HART'S AND BOGGS'S ESCAPE. There is a story that Stephen Hart, uncle of William Hart, when stationed at the fort in Thomaston, was in a float with Samuel Boggs, trapping in Crawford's Pond. They discovered Indians on Miller's Rocky Point at the north end of the Pond, and immediately directed their course homeward. The Indians, supposing they would naturally go down the St. George's, ran to intercept them on their way to Seven-tree Pond. The hunters, anticipating this movement, instead of taking the route, hastened towards the south end of Crawford's Pond. As they passed the point at the extremity of the island, they saw seven Indians on the western shore. They plied their paddles with increased vigor. Having thrown their traps overboard, they landed on the south shore, and, with the adroitness of hunters, fled towards their home. The Indians, having discovered their mistake, pursued them. The parties crossed each other's tracks two or three times. Hart and his companion, however, succeeded in getting safely into the fort, though they were fired upon just before they arrived there. This adventure may have occurred in the Old French or Seven Years' War; or it may have been later, as the Indians were jealous of the white hunters, and sometimes disposed, even in peace, to wreak vengeance on them as intruders.1

DICKE' AND THE COMET. The only other incident, known to have occurred here before the settlement by the whites, was communicated in the following words: “ In 1769, William Dické went up to Union alone to hunt for beaver. Night and storm coming on, he landed on Seven-tree Island, sheltered himself from the rain beneath his inverted float, and slept till the tempest abated and the clouds broke away. Then, looking out, he beheld for the first time the comet of that year, with its long, fiery, fan-shaped train, glaring in all its sublimity. Being but seventeen years of age, quite illiterate, and wholly ignorant of the cause or even the existence of such phenomena, we may well imagine the surprise and terror it gave him. Being told it was a sign of war, and finding it verified by the revolutionary contest, he became unalterably fixed in the belief; and, when a similar one appeared in 1811, he confidently and successfully predicted the war with Great Britain, which followed the next year.”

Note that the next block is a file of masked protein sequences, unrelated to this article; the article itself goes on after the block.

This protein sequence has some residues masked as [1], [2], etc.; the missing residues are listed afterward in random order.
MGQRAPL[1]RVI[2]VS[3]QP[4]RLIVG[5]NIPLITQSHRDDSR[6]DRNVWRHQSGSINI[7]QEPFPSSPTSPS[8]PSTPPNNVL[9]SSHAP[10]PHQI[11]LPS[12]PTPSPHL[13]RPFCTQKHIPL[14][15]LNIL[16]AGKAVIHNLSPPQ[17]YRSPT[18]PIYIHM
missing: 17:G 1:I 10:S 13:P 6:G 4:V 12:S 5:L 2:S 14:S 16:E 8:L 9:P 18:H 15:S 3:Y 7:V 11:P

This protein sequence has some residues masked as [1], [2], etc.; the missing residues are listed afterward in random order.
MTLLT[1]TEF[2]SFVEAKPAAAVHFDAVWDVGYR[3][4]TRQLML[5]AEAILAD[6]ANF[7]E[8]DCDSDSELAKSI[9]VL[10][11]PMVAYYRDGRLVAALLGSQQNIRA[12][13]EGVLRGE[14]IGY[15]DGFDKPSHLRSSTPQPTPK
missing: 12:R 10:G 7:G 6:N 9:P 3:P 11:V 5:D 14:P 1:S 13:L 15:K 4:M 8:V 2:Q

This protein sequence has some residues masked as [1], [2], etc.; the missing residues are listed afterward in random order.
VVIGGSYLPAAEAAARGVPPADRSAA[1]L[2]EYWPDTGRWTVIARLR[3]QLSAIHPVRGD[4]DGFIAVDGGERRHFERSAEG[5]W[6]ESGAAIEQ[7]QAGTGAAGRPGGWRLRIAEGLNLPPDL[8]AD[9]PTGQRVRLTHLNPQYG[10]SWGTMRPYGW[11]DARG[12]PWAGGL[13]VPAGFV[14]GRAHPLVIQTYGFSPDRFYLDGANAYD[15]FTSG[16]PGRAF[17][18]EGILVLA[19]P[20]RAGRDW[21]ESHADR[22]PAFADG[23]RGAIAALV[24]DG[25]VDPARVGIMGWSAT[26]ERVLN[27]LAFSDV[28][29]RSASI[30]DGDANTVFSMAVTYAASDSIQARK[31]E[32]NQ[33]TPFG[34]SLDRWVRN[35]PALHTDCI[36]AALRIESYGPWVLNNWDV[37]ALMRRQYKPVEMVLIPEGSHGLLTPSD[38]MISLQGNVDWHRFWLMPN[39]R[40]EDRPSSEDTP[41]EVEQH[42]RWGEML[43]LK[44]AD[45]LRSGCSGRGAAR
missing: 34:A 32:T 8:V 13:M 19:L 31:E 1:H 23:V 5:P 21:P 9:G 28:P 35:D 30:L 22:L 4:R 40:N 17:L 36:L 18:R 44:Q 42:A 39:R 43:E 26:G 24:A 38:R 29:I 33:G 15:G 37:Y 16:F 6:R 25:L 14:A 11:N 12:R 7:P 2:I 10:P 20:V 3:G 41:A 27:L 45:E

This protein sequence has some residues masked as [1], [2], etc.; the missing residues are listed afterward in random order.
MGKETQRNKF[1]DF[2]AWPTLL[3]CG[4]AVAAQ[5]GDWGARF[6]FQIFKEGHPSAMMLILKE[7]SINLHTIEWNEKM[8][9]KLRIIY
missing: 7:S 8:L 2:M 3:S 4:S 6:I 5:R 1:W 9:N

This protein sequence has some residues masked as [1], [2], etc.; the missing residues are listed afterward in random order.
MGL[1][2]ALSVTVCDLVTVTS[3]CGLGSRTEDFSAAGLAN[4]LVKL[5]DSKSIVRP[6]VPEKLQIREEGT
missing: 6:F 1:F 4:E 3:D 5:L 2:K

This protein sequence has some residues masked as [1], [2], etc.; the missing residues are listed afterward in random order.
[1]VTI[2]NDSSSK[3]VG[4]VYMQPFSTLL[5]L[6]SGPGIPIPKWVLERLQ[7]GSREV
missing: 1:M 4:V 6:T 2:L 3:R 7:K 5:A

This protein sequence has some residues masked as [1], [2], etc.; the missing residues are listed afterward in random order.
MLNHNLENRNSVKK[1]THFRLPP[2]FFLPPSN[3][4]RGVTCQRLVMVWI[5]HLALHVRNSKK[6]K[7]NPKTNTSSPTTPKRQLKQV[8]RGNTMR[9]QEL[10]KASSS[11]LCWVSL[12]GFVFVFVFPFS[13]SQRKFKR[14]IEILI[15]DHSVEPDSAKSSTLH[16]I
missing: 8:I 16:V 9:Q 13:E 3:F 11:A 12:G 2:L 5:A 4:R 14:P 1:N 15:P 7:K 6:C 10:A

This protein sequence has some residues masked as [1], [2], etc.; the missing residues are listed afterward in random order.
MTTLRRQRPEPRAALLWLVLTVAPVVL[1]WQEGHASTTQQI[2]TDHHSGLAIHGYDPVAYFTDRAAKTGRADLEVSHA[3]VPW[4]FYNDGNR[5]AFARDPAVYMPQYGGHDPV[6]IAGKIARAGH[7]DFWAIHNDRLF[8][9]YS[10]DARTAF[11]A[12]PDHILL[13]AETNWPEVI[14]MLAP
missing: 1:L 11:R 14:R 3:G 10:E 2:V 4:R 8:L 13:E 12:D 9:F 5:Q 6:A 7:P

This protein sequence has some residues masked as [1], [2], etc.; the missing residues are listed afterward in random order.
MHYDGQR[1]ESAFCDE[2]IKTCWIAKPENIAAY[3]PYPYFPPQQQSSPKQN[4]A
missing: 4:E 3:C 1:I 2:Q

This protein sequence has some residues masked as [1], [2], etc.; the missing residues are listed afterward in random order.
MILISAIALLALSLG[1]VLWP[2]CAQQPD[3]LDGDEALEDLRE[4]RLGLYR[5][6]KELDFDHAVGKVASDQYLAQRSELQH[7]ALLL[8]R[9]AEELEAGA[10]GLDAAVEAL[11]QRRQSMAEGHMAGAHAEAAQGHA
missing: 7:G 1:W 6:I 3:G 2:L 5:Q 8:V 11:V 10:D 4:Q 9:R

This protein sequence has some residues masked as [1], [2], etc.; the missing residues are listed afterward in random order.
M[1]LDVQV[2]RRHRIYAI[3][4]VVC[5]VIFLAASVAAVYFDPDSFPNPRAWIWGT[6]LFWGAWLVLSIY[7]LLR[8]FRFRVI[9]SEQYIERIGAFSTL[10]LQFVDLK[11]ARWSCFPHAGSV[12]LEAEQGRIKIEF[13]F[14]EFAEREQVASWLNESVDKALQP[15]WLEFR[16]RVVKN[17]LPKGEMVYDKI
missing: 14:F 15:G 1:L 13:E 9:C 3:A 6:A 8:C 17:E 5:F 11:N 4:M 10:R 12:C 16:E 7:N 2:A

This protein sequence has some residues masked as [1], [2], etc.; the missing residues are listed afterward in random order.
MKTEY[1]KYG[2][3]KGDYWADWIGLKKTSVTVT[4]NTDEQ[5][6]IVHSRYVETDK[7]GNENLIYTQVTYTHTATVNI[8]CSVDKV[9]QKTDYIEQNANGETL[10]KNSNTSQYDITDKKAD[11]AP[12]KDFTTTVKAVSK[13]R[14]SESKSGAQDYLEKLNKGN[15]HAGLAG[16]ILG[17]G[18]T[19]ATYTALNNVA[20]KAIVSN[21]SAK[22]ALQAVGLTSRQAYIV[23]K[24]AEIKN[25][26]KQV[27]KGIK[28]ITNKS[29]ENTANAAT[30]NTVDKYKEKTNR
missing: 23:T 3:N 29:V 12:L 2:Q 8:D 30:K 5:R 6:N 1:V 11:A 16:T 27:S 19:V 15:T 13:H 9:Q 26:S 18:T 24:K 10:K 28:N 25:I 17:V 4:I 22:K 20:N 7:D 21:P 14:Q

1 Fisher Hart and John F. Hart.

CHAPTER III.

PLANTATION HISTORY, 1772—1775.

1772, 1773, First Settlers. — The Anderson Party. — 1774, Plan of

Anderson's Lot. - Purchase of the Township by Dr. John Taylor; his Arrival with the Butlers and others. - First Public Act of Devotion. — Frightened Moose. — Occupation of the Anderson Camp. — Clearing commenced. High Words with the Anderson Party. - Taylor's Return to Massachusetts. — Deed to Taylor. — 1775, Taylor in Congress. — Butlers again at Work. First Rye sowed. — Butlers go West. Taylor comes back and labors. — Butlers return: are hired out to Benjamin Packard. – Packard's Log-house. -- Timber for Taylor's Buildings. — Privations. — Butler and the Bear.

1772, 1773. THE first white people who located themselves in town, probably came in September or October, 1772. Archibald Anderson and James Anderson, from the part of Warren called Stirling;' James Malcom, from

1 The name is derived from the Stirling in Scotland, from which the settlers originated. Although the records commonly spell Sterling, Sterlington, and Sterlingtown, with an e, it is evidently wrong, as the place in Scotland is spelt with an i. Lord Stirling, a general in the American army in the Revolution, who made claim to the earldom of Stirling (which he was believed to have legally establisher, but against which the House of Lords decided), spelled his naine in the same way. See Sedgwick's Life of William Livingston, 214,